LJ Reviews 2012 May #1

In February 1945, when Roosevelt, Churchill, and Stalin met in Yalta, the start of the Cold War lay only months away. Dobbs, a former Washington Post reporter who covered the fall of communism and authored the best-selling One Minute to Midnight, about 1960s nuclear brinkmanship, should have the perspective to cover this story. Lots of in-house enthusiasm.

[Page 54]. (c) Copyright 2012. Library Journals LLC, a wholly owned subsidiary of Media Source, Inc. No redistribution permitted.

LJ Reviews 2012 October #2

Dobbs persuasively locates the beginning of the Cold War in the period roughly between the Yalta Conference of February 1945 and the Potsdam Conference in July, when the victorious Allies met up against the intractable problems of reconciling their divergent interests and war aims. The later confrontations of the Cold War, he says, were adumbrated by early tests of will that took place even before the end of war. The end of the war in Europe, and the prospect of an atomic bomb, accelerated the wartime Allies' desire to consolidate and improve their respective positions before Japan surrendered. Using many primary sources, Dobbs sketches vivid portraits of the leaders who shaped events, or neglected to do so, and ably conveys the tension and uncertainty of the era. VERDICT Recommended for serious and lay military historians, and all readers seeking an understanding of the origins of the Cold War.—RF

[Page 88]. (c) Copyright 2012. Library Journals LLC, a wholly owned subsidiary of Media Source, Inc. No redistribution permitted.

LJ Reviews Newsletter

Dobbs persuasively locates the beginning of the Cold War in the period roughly between the Yalta Conference of February 1945 and the Potsdam Conference in July, when the victorious Allies met up against the intractable problems of reconciling their divergent interests and war aims. The later confrontations of the Cold War, he says, were adumbrated by early tests of will that took place even before the end of war. The end of the war in Europe, and the prospect of an atomic bomb, accelerated the wartime Allies' desire to consolidate and improve their respective positions before Japan surrendered. Using many primary sources, Dobbs sketches vivid portraits of the leaders who shaped events, or neglected to do so, and ably conveys the tension and uncertainty of the era. VERDICT Recommended for serious and lay military historians, and all readers seeking an understanding of the origins of the Cold War.—RF (c) Copyright 2011. Library Journals LLC, a wholly owned subsidiary of Media Source, Inc. No redistribution permitted.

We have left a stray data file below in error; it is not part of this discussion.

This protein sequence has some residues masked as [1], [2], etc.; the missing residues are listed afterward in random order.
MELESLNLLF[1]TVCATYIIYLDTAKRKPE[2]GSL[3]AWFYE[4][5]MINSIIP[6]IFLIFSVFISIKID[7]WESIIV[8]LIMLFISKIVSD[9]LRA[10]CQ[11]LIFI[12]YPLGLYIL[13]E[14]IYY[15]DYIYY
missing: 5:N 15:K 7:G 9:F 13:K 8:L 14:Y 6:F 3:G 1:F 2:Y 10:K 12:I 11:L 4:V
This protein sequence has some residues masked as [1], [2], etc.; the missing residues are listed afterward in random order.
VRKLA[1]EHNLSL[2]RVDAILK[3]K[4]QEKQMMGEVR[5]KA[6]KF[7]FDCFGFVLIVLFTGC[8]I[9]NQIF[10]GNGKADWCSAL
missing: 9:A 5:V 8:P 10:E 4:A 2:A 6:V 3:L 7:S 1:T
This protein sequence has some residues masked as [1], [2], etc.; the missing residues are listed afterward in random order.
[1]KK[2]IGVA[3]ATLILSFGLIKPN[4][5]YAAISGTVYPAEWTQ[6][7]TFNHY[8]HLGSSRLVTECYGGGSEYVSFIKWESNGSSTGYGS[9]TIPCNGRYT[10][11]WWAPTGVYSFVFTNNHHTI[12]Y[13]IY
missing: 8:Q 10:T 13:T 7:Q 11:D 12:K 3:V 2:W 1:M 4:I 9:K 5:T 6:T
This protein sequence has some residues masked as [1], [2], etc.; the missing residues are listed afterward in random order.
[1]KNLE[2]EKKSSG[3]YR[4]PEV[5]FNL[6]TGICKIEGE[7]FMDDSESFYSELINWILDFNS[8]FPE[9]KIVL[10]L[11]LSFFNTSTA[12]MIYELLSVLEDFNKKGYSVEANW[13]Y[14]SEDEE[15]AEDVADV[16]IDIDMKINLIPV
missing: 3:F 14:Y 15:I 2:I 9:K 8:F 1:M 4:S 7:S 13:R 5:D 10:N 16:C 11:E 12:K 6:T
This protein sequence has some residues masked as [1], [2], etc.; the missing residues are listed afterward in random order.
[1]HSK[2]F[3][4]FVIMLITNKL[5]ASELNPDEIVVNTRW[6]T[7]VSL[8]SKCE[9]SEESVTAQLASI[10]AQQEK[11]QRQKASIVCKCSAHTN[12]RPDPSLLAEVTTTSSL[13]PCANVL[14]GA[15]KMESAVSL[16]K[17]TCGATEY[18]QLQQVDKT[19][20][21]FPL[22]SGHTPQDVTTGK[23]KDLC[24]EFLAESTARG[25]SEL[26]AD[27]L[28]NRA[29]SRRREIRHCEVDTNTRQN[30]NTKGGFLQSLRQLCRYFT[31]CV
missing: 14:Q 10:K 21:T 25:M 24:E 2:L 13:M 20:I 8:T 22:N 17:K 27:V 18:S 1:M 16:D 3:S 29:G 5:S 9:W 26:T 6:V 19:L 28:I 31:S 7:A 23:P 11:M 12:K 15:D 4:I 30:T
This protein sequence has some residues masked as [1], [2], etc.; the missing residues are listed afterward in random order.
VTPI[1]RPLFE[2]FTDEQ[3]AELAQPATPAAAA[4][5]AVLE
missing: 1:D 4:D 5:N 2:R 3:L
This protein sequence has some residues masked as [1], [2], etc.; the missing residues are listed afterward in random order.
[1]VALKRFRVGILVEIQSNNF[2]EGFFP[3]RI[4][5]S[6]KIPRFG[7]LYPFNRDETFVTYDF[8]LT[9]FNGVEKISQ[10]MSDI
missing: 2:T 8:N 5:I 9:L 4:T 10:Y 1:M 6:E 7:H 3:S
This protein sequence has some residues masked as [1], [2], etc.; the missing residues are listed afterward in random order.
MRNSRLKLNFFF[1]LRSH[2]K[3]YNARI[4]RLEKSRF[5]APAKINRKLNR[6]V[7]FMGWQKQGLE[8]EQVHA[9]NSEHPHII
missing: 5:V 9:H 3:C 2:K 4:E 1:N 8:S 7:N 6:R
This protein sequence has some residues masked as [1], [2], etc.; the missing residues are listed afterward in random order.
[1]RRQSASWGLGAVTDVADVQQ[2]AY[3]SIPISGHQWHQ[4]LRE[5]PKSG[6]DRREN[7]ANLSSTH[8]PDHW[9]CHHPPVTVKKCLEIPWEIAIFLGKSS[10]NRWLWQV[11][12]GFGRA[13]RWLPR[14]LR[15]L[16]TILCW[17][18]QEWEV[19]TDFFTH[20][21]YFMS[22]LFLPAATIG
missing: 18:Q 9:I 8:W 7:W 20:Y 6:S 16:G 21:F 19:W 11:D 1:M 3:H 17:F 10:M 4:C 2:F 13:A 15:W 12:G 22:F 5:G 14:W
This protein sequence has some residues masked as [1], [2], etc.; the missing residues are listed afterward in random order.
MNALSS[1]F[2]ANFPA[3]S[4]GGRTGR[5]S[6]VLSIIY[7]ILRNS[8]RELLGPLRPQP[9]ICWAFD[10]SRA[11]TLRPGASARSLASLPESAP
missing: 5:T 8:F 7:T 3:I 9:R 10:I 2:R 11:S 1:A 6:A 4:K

PW Reviews 2012 July #4

According to popular mythology, from February to August 1945 allied armies rolled to victory in WWII, but then ineffectual Western leaders caved in to Stalin, resulting in the cold war. Veteran journalist Dobbs (One Minute to Midnight) takes a more nuanced view and asserts that neither Russian nor Western leaders understood one another's inner workings. In mapping a course for Europe, both Roosevelt, at Yalta in February 1945, and Truman, at Potsdam in July of that year, failed to sway Stalin from his desire to impose a Soviet sphere of influence on Eastern Europe. Critics labeled this a betrayal of democratic ideals, but the Red Army was on the spot, and no one supported a war to eject them. Skeptical of the great man theory of history, Dobbs thinks that the cold war was probably inevitable, and merely delayed by the presence of a mutual enemy. He says also that Stalin was not, like Hitler, purely autocratic, and operated within the Soviet Union's own systemic constraints. His goal was to prepare for a new war with the West within the next 20 years, but Eastern Europe proved a persistent drain and the U.S.S.R.'s clunky command economy could not hope to satisfy its citizens. Dobbs offers an astute narrative of the six months that changed the world. 8 maps. Agent: Raphael Sagalyn, Sagalyn Literary. (Oct.)

[Page ]. Copyright 2012 PWxyz LLC